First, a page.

Oh man…I miss BCI Eclipse releases like Welcome to the Grindhouse Double Feature, like I miss the drive-ins that showed cool trash like The Teacher and Pick-Up years and years ago.
By Paul Mavis
Oh, we still have a drive-in around here somewhere (I’m not counting the blow-up one that has about as much to do with a real drive-in as my childhood Fisher-Price lenticular TV had to do with my old man’s Curtis Mathes). But it’s clean and neat and families go to it, and you can’t find a beer can or condom wrapper on the ground to save your life. And just forget about gun racks in trucks…or shapely legs hooked up on said gun racks. And would you believe it? They’ve even got some Commie plan to charge you money if you bring your own food in! And people actually pay it! Jesus palomino, what the hell is wrong with this goddamn country, anyway?
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When that hack Tarantino made his grindhouse “hommage” a few years ago (his tenth and final rip-off can’t come soon enough), the late, lamented BCI released Welcome to the Grindhouse Double Feature: The Teacher and Pick-Up, a nostalgic trip back to 1970s exploitation fare, complete with coming attraction bumpers and trailers for The Hellcats, The Pom-Pom Girls, Weekend with The Babysitter, Van Nuys Blvd., and The Wild Riders. “Welcome to the Grindhouse” is certainly a misnomer, though; these relatively tame exploiters found acceptance at local drive-ins and even first-run houses more than urban grindhouses, where hard-core audiences expected X-rated skin and gore. You won’t find anything like that in The Teacher and Pick-Up, which barely earned their “R” ratings back then. But for anyone who remembers those great times at your local backwoods drive-in (thank you, creepy older brothers, for spiriting me along), Welcome to the Grindhouse Double Feature: Pick-Up and The Teacher should be a potent dose of old timey exploitation. For this review, let’s take a look at Pick-Up. (You can find my review for The Teacher here.)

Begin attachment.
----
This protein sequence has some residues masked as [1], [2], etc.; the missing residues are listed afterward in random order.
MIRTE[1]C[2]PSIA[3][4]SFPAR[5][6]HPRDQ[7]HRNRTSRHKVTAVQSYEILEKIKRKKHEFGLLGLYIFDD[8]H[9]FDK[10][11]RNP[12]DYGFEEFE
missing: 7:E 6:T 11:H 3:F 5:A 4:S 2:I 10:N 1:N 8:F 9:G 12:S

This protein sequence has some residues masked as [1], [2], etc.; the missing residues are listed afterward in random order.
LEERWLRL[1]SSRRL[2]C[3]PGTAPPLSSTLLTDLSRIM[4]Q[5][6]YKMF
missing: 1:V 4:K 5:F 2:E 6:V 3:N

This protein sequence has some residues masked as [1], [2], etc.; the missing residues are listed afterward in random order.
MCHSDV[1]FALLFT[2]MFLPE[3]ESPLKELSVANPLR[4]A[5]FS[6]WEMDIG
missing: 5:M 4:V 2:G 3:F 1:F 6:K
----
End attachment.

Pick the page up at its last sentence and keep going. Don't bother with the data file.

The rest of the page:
Groovy hippie chicks Carol (Jill Senter) and Maureen (Gini Eastwood) crouch in the blowing feathery weeds as they spy groovy hippie dude Chuck (Alan Long) taking a leak against a large bus-turned-mobile home. Carol decides Chuck is groovy, so she asks for a ride (as hippie chicks did back in 1975), but spooky Maureen thinks it’s a bad, non-groovy idea—from an astrological standpoint. Still, she goes along anyway, and the trio are off, riding through the groovy back swamps of Florida. Chuck is delivering the mobile home to Tallahassee for an obnoxious RV dealer, Lou (Tom Quinn), who keeps calling on the mobile home’s phone, imploring Chuck to speed it up and earn his groovy $20 bonus.
As Carol and Chuck connect over a joint, Carol turns on some good ‘ol boys who pass the bus, flashing them as she grooves on pot. Soon, the weather turns ugly, and a detour leads the bus deeper and deeper into the deadly swamp, until the bus gets stuck but good. Instead of being sensibly terrified as most people would be, Carol and Chuck decide, as hippies will do, that this is the perfect time to run through the woods naked. Exploring their hippie Eden, Chuck and Carol get naked, swing on swings naked (um….where did that come from out in the middle of nowhere?), play with baby raccoons (clothed, because they bite), dance around naked, and run through the forest naked.